Since the start of the Turkish offensive in northeastern Syria, more than 70,000 people have been displaced within 48 hours, according to UN agencies. Most of them fled the regions of Ras al-Ain and Tall Abjad, according to the UN World Food Program. There are "disturbing reports" of ground attacks by Turkish troops or groups close to the Turkish military.
Among other things, the water supply, dams, power plants and oil fields were hit by shots, said a spokesman. "The military operations in northeastern Syria are likely to exacerbate the already strained humanitarian situation," warned Najat Rochdi, who is responsible for humanitarian affairs in the UN Syria Commissioner's Office. A similar appeal was published by the aid organization Doctors Without Borders. In a statement, she called on all warring parties to ensure the protection of civilians, health workers and patients. The escalation of violence could only worsen the "trauma" that the Syrian population has suffered in years of war.
The organization reported that the hospital they supported had closed in the Syrian border town of Tall Abyad because most of the employees and their families had left the city. Tall Abjad near the Turkish border town Akcakale is in the focus of the Turkish offensive. "As the only public hospital in the area, the Tall-Abjad Hospital was very important for health care in the city and the surrounding area," the statement said.
Turkey calls for NATO solidarity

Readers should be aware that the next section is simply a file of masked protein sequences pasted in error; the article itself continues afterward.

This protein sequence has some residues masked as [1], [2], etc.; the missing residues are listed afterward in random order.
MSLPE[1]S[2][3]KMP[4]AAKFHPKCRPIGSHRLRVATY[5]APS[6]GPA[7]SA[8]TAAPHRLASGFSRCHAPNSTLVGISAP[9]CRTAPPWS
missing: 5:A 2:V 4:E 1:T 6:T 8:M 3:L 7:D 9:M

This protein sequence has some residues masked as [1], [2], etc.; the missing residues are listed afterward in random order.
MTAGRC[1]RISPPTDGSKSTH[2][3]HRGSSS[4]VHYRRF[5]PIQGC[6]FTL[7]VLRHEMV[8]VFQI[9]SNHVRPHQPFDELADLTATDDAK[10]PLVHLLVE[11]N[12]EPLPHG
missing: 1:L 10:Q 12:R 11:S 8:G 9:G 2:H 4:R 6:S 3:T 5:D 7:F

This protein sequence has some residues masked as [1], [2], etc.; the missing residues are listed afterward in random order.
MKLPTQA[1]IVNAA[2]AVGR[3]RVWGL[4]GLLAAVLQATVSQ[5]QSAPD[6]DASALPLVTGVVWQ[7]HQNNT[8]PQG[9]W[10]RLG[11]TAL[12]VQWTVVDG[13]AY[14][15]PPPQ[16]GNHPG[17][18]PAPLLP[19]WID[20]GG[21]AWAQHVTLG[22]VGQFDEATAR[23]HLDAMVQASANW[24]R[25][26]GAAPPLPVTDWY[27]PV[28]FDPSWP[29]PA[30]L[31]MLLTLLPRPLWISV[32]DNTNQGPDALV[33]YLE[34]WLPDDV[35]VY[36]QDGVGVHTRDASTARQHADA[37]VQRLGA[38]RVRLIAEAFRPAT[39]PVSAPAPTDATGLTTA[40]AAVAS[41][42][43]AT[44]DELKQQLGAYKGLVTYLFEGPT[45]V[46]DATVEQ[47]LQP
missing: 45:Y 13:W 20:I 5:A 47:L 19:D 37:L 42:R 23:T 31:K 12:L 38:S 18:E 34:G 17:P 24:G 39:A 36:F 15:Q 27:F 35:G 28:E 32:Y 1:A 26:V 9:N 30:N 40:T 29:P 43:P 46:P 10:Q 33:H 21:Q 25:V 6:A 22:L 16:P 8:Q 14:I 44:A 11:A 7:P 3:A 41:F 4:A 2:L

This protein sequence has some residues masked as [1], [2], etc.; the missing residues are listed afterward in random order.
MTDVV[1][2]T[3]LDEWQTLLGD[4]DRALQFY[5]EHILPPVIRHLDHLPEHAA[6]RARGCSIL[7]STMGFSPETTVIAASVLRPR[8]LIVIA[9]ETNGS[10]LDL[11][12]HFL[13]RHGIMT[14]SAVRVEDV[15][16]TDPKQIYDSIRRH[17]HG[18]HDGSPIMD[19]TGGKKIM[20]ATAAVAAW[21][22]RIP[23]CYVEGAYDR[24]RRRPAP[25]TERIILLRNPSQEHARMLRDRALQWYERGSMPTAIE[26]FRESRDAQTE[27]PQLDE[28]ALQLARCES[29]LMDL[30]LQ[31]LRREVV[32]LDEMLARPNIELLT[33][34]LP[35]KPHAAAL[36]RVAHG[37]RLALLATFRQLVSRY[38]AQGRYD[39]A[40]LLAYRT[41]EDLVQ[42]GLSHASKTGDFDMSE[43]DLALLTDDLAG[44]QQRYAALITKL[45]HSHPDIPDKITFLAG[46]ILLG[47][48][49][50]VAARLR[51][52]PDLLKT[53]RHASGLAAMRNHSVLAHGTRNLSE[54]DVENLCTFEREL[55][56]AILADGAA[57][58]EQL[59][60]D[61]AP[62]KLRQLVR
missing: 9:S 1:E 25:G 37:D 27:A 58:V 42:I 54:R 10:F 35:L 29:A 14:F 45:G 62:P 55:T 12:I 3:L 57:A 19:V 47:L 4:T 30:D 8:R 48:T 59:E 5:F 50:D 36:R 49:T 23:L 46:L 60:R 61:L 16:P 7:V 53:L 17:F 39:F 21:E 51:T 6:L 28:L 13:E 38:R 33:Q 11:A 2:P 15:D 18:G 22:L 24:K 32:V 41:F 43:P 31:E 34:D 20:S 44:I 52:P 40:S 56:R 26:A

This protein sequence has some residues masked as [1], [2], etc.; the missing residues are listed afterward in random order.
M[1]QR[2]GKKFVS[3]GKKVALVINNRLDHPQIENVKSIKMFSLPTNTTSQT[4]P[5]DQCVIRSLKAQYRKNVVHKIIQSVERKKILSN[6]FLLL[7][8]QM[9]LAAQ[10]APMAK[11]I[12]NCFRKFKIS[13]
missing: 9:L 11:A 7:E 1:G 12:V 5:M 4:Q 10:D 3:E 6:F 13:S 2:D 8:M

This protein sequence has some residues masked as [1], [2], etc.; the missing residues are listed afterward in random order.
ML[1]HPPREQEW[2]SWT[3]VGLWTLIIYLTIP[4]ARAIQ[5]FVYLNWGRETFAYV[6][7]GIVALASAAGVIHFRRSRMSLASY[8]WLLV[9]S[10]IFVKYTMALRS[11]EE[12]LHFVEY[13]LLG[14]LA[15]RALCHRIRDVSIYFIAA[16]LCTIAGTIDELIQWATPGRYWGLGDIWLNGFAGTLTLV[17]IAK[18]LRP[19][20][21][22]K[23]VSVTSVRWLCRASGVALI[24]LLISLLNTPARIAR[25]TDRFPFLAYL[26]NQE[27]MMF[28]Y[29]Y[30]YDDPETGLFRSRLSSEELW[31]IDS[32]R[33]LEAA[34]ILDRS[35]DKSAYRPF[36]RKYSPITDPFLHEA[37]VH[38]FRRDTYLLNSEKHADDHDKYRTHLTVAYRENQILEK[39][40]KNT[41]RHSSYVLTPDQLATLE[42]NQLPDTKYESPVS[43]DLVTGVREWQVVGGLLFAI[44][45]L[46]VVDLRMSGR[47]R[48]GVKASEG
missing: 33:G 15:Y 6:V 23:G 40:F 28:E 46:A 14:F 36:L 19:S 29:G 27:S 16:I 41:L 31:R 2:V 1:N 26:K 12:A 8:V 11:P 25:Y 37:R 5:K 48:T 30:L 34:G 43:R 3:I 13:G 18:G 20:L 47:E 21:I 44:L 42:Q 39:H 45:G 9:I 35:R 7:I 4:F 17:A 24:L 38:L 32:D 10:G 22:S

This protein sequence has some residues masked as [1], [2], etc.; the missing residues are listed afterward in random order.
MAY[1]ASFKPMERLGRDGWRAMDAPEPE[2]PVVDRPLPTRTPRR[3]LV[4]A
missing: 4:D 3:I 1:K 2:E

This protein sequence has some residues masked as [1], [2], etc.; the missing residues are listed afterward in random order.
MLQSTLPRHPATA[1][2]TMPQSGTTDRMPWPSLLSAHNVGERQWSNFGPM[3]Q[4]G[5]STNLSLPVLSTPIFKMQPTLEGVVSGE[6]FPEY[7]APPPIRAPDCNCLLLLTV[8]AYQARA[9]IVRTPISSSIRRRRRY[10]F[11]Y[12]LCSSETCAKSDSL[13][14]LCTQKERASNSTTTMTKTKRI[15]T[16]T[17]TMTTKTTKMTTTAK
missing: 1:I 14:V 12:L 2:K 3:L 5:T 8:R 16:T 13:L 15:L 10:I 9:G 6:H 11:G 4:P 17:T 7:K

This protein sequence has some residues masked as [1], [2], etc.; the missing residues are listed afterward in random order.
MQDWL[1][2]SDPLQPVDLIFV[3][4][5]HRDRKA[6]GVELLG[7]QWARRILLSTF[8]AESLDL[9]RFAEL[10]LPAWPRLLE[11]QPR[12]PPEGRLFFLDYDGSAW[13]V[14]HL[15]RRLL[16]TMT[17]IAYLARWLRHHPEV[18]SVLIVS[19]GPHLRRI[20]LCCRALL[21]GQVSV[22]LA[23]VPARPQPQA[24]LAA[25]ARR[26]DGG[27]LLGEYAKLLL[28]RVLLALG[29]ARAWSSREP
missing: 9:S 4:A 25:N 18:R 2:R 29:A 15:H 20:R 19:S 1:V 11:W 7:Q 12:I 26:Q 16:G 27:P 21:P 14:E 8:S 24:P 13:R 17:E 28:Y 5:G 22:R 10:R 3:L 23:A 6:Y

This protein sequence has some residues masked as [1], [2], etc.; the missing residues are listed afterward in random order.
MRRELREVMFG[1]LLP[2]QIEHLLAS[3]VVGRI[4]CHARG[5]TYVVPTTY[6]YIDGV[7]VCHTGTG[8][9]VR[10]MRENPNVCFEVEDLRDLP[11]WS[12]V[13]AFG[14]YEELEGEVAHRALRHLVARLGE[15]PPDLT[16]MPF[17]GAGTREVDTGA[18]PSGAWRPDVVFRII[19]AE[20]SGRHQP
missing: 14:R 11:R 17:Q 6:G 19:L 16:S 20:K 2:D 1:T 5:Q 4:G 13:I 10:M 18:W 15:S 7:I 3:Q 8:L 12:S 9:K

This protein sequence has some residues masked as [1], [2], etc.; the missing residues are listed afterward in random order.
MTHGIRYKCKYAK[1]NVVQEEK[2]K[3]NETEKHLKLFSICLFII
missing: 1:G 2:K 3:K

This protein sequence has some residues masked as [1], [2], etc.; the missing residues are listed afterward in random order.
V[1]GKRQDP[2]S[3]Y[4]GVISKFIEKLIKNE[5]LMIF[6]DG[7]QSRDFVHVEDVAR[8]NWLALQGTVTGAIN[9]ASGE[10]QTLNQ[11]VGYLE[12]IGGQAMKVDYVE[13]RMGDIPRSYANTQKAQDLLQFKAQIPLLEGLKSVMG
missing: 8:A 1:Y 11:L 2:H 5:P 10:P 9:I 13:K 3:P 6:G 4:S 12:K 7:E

In its controversial military offensive in Syria, Turkey demands from NATO a "clear and clear" commitment to solidarity. "Under the principle of indivisibility of security, our most natural and legitimate expectation is for our Allies to solidarize with us, so it is not enough to say 'we understand Turkey's legitimate concerns'," said Turkish Foreign Minister Mevlüt Çavuşoğlu a press conference with NATO Secretary General Jens Stoltenberg. "We want to see this solidarity clearly."
The offensive, which runs since Wednesday afternoon, is directed against the Kurdish YPG militia, which controls a large area on the Syrian side of the border. Turkey sees in it an offshoot of the banned Kurdish workers' party PKK and thus a terrorist organization. The procedure is criticized internationally.
Çavuşoğlu defended the offensive. He argued that if everyone saw that Turkey's concerns were legitimate, then the fight against the cause of the worries must be legitimate. "You armed and trained this terrorist organization," he accused the US of their support for the Kurdish YPG militia.
US President Donald Trump had recently brought the US into the game as a potential mediator. The US Department of Defense called on Turkey to end the offensive. In a telephone conversation, Defense Minister Mark T. Esper told his Turkish counterpart Hulusi Akar that the US rejected the "uncoordinated actions" as they jeopardized progress by the international coalition against the terrorist militia, the Pentagon said.
As of Friday morning, according to Turkish sources, 277 YPG fighters were killed in the military action. Also a first Turkish soldier had died in the battles. The Turkish newspaper Hürriyet reported on Thursday of six dead on the Turkish side. In addition, 70 people were injured.
Arrests for criticism of the operation
According to the Interior Minister, 121 people have been detained in Turkey until Friday for criticizing the military offensive on social media. Almost 500 people are being investigated because they call Turkey's actions an invasion, Interior Minister Suleiman Soylu said.
The investigation, according to the police on the charge of "terrorist propaganda" out. The Turkish government had taken similar measures in the military offensive against YPG's northwest Syrian city of Afrin. The Turkish anti-terror laws are very broad. Pro-Kurdish MPs and journalists have been sentenced to prison for "terrorist propaganda."